Model: French-English.ana

English-view.png French-view.png

Maintains a single influence diagram with Title and Description attributes in both English and French. With the change of a pull-down, the influence diagram and all object descriptions are instantly reflected in the language of choice.

If you change a title or description while viewing English, and then change to French, the change you made will become the English-language version of the description. Similarly if you make a change while viewing French.

Smooth PDF plots using Kernel Density Estimation

Author: D. Rice, Lumina Decision Systems

Model: Kernel_Density_Estimation.ana

Analytica's built-in PDF plot with default settings
PDF computed from Kernel Density estimation

This example demonstrates a very simple fixed-width kernel density estimator to estimate a "smooth" probability density. The built-in PDF function in Analytica often has a choppy appearance due to the nature of histogramming -- it sets up a set of bins and counts how many points land in each bin. A kernel density estimator smooths this out, producing a less choppy PDF plot.

This smoothing is built into Analytica 4.4. You can select smoothing from the Uncertainty Dialog.

Output and Input Columns in Same Table

Author: D. Rice, Lumina Decision Systems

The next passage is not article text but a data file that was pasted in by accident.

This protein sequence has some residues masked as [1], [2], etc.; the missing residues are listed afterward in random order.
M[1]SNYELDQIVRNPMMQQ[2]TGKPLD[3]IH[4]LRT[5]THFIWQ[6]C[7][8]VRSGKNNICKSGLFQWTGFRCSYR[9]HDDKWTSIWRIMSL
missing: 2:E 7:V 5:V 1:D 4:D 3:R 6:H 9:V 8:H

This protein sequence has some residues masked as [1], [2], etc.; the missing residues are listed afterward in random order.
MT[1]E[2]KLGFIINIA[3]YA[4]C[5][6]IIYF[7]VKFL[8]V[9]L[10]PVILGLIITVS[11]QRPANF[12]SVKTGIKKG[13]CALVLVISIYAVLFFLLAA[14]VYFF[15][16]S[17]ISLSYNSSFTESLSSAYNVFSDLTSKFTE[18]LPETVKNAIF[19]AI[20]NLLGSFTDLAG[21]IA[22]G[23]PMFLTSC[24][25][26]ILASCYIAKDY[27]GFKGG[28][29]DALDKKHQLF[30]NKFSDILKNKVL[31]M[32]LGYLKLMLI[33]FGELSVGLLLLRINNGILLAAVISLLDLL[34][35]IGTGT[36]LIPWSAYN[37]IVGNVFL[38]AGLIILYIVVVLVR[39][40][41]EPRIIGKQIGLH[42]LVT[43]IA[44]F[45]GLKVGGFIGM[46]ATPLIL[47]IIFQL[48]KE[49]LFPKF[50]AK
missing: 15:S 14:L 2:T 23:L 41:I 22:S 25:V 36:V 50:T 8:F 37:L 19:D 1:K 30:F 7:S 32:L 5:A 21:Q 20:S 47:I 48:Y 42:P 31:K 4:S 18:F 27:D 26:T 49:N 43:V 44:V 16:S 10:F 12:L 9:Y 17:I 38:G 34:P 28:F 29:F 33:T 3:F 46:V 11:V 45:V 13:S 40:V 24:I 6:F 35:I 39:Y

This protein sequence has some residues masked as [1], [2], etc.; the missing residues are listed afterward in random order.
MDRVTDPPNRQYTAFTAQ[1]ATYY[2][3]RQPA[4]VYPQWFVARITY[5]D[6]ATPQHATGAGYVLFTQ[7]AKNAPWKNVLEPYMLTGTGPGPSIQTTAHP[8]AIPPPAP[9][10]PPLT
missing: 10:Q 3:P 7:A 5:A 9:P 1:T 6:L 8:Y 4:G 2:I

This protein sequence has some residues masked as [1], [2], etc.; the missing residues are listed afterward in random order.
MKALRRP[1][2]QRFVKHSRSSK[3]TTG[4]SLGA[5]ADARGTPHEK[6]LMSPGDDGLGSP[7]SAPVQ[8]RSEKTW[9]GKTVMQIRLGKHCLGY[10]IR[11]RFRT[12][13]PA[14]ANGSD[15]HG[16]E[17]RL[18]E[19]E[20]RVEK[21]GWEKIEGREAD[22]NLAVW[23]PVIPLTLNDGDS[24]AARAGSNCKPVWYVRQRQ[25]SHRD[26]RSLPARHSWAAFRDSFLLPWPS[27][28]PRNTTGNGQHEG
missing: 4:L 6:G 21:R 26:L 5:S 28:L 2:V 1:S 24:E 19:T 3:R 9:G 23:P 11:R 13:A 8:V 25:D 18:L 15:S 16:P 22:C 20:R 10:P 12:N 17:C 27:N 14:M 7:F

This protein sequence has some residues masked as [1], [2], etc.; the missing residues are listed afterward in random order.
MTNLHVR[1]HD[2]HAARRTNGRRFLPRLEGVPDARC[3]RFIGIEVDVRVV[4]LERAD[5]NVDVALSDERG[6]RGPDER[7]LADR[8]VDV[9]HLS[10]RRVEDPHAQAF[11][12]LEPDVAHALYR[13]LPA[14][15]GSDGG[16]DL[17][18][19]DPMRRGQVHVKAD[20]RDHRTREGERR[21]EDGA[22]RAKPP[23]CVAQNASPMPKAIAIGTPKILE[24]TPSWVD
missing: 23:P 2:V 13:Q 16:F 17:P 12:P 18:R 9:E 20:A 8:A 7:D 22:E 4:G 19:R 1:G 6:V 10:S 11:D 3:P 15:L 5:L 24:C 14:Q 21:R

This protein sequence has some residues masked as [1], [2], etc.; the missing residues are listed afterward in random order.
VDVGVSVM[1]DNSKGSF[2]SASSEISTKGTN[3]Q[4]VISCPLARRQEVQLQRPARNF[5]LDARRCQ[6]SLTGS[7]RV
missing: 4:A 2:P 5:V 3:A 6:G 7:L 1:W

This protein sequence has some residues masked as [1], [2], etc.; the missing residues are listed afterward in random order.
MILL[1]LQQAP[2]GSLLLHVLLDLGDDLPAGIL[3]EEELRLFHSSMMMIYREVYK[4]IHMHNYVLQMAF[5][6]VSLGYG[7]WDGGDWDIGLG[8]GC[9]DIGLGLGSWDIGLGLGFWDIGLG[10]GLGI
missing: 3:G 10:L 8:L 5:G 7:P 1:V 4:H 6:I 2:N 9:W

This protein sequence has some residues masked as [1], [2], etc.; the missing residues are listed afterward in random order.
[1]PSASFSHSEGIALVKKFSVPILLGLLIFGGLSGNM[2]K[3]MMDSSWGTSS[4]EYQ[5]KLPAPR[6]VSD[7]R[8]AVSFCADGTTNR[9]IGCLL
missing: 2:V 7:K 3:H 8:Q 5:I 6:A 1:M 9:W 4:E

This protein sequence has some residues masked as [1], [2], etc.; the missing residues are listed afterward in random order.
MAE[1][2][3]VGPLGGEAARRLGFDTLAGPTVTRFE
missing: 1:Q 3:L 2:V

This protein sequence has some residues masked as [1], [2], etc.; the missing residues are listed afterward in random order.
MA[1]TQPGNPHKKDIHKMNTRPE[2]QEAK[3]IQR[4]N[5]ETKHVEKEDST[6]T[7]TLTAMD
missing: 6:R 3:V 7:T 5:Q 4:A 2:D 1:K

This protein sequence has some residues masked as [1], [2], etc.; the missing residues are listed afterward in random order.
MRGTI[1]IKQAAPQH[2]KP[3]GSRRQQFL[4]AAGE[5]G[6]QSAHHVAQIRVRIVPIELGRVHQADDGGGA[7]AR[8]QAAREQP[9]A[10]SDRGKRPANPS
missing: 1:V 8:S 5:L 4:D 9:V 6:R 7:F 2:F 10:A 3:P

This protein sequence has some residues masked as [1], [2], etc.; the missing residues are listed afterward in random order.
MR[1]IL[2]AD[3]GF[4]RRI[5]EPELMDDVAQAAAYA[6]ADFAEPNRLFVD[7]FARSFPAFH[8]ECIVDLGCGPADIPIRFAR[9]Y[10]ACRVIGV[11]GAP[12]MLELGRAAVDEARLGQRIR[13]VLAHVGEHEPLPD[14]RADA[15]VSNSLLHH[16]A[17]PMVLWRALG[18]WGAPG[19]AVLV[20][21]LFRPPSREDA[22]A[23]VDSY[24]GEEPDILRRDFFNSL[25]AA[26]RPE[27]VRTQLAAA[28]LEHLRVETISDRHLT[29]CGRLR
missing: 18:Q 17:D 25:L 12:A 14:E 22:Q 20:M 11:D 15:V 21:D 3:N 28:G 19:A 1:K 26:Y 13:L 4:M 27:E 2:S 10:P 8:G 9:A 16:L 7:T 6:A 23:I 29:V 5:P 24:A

Model: Output and input columns.ana

Output and input columns.png

Presents an input table to a user, where one column is populated with computed output data, the other column with checkboxes for the user to select. Although the Output Data column isn't read only, as would be desired, a Check Attribute has been configured to complain if he does try to change values in that column. The model that uses these inputs would ignore any changes he makes to data in the Output Data column.

Populating the Output Data column requires the user to press a button, which runs a button script to populate that column. This button is presented on the top-level panel. If you change the input value, the output data will change, and then the button needs to be pressed to refresh the output data column.

Linearizing a discrete NSP

Author: P. Sanford, Lumina Decision Systems

Model: Cereal Formulation1.ana

Cereal formulation model

A discrete mixed integer model that chooses product formulations to minimize total ingredient costs. This could be an NSP but it uses two methods to linearize: 1) Decision variable is constructed as a constrained Boolean array 2) Prices are defined as piecewise linear curves

Neural Network

Author: Lonnie Chrisman, Lumina Decision Systems

Model: Neural-Network.ana

A feed-forward neural network can be trained (fit to training data) using the Analytica Optimizer. This is essentially an example of non-linear regression. This model contains four sample data sets, and is set up to train a 2-layer feedforward sigmoid network to "learn" the concept represented by the data set(s), and then test how well it does across examples not appearing in the training set.

Developed during the Analytica User Group Webinar of 21-Apr-2011 -- see the webinar recording.